On an overall basis, during the third cycle (1982–86), countries with per capita GNPs of $500 a year or less received 80% of total UNDP funding, as compared with 52% in the 1977–81 period and 40% in the 1971–76 period.
In 1985, the Governing Council decided that for the fourth programming cycle (1987–91), countries with 1983 per capita GNPs of $750 or less a year were to receive 80% of IPF resources, reflecting UNDP's emphasis on assisting the poorer countries.
In the fifth programming cycle (1992–96) countries with yearly per capita GNPs of $750 or less received 87% of national IPF resources.
For the period 2001–03, 12% of IPF resources went to 74 middle-income countries, and 88% of IPF resources were distributed to 70 low-income countries, with yearly per capita GNPs of $900 or less.
UNDP is primarily a funding, programming, monitoring, and coordinating organization. Over the years, the bulk of the field work it has supported has been carried out by UN agencies and regional commissions, and by regional development banks and funds. Increasingly, UNDP is also calling upon national institutions and nongovernmental organizations for project execution.
The executing agencies, as they are called, perform three major functions. They serve as "data banks" of development knowledge and techniques in their respective specialties. They help governments plan the individual sectors in their country programs for UNDP assistance. As a rule, they recruit the international experts, purchase the equipment, and procure the specialized contract services needed for project execution.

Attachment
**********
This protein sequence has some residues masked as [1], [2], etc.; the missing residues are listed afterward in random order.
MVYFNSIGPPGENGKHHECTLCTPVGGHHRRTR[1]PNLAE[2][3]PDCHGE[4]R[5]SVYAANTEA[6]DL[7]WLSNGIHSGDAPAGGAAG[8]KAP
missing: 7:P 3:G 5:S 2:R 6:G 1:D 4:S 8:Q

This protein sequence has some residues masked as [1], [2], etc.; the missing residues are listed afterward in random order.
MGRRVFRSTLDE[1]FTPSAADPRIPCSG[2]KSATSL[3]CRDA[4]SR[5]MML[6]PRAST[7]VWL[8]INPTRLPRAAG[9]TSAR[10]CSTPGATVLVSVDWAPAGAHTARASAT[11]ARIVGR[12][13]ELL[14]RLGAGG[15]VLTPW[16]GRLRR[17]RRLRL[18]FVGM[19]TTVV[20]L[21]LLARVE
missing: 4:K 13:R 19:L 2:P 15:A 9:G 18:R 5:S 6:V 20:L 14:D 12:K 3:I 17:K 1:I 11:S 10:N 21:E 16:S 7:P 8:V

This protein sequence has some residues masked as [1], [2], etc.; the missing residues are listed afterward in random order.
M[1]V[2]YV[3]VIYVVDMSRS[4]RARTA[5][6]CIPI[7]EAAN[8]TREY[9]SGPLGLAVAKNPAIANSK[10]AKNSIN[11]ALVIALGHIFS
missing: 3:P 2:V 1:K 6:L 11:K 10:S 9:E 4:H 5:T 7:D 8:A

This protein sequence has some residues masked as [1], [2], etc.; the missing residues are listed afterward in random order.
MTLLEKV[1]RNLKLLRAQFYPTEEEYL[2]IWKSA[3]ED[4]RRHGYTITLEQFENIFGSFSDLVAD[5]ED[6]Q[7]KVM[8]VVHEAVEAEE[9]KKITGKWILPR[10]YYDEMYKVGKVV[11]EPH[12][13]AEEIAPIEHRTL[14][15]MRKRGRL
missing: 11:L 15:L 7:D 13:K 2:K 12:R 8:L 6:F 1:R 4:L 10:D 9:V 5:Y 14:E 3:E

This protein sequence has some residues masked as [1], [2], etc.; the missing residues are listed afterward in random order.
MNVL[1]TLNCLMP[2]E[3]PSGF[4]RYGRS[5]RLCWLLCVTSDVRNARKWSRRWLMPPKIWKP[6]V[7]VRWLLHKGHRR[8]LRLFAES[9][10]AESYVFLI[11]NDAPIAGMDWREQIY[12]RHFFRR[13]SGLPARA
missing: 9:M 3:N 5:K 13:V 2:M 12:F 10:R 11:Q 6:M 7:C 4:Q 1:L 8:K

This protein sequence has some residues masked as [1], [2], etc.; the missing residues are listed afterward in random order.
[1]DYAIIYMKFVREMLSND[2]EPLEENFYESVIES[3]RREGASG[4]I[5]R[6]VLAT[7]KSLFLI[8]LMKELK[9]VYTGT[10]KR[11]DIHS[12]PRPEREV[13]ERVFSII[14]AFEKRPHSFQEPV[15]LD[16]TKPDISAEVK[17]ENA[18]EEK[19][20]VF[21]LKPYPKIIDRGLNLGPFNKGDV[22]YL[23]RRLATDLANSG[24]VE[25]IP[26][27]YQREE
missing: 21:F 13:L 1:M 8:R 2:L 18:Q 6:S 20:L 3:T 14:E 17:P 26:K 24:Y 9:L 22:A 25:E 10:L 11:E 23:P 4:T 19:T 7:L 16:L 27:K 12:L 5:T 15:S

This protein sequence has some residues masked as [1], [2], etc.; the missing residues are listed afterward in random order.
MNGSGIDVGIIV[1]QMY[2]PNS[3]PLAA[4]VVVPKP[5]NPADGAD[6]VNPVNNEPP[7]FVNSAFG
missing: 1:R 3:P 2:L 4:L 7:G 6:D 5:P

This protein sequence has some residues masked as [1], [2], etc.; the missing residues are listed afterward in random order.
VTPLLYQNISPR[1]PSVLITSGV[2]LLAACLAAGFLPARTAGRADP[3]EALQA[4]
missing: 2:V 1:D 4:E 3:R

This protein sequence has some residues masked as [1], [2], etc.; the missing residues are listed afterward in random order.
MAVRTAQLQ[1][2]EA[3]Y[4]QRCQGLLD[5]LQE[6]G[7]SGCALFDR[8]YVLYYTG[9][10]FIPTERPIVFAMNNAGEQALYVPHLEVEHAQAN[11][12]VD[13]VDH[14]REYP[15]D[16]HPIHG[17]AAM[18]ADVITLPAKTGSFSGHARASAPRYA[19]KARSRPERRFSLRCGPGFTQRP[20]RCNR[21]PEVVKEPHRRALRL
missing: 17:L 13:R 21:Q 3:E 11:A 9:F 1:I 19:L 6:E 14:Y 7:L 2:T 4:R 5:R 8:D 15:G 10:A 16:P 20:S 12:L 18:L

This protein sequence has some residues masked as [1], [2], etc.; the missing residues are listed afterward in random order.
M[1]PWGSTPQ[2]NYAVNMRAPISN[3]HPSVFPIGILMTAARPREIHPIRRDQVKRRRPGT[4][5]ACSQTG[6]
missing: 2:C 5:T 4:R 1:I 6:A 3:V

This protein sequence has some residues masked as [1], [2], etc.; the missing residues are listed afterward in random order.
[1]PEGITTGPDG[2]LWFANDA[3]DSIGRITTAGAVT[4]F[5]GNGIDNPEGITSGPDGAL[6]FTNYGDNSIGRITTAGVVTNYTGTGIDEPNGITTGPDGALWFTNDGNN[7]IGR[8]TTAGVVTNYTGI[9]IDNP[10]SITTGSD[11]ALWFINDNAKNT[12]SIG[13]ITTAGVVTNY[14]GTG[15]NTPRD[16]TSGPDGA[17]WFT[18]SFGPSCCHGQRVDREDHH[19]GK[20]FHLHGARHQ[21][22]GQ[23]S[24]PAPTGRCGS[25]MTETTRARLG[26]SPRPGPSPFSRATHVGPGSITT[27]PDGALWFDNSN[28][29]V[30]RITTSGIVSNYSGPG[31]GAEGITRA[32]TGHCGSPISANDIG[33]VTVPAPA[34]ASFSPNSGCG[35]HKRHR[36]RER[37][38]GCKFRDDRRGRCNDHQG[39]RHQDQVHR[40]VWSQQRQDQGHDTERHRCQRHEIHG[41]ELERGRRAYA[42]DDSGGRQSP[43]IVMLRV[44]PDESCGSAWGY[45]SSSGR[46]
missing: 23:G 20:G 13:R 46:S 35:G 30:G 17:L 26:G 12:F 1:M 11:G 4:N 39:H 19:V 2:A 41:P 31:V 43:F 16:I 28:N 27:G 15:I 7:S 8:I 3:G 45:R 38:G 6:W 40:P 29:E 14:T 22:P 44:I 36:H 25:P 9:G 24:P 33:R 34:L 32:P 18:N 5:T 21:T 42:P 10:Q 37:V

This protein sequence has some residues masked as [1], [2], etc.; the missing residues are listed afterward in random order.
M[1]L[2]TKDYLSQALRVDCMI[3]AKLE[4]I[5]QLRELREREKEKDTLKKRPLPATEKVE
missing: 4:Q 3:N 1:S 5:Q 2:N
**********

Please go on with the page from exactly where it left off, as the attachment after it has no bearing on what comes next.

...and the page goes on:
The choice of a particular agency to implement any given project is made by UNDP in consultation with the government of the developing country. Though a single agency is always in charge of a particular project, often two or more collaborate in providing the services required.
Through its Office for Project Services, UNDP directly implements those activities that are not carried out by other executing agencies, providing a full range of management services, including procurement and finance.
The progress of field work is monitored through periodic reviews, involving UNDP country office staffs, government officials, and experts of the executing agencies. A modern computer-based management information system provides a continuous flow of operational data from the field. When required, special missions are sent to program countries to evaluate project work.
Systematic efforts are made to stimulate follow-up investments on surveys, feasibility studies, and other appropriate projects. These activities—which often begin at very early stages of project implementation—involve cooperation with all likely and acceptable sources of development finance—internal and external, public and private.
In a larger sense, however, most projects have a "built-in" follow-up component because they are deliberately planned to create permanent institutions or facilities that will be taken over by national personnel. Thus, many projects—particularly in training, applied research, and development planning—not only continue but also significantly expand their work after UNDP support ends.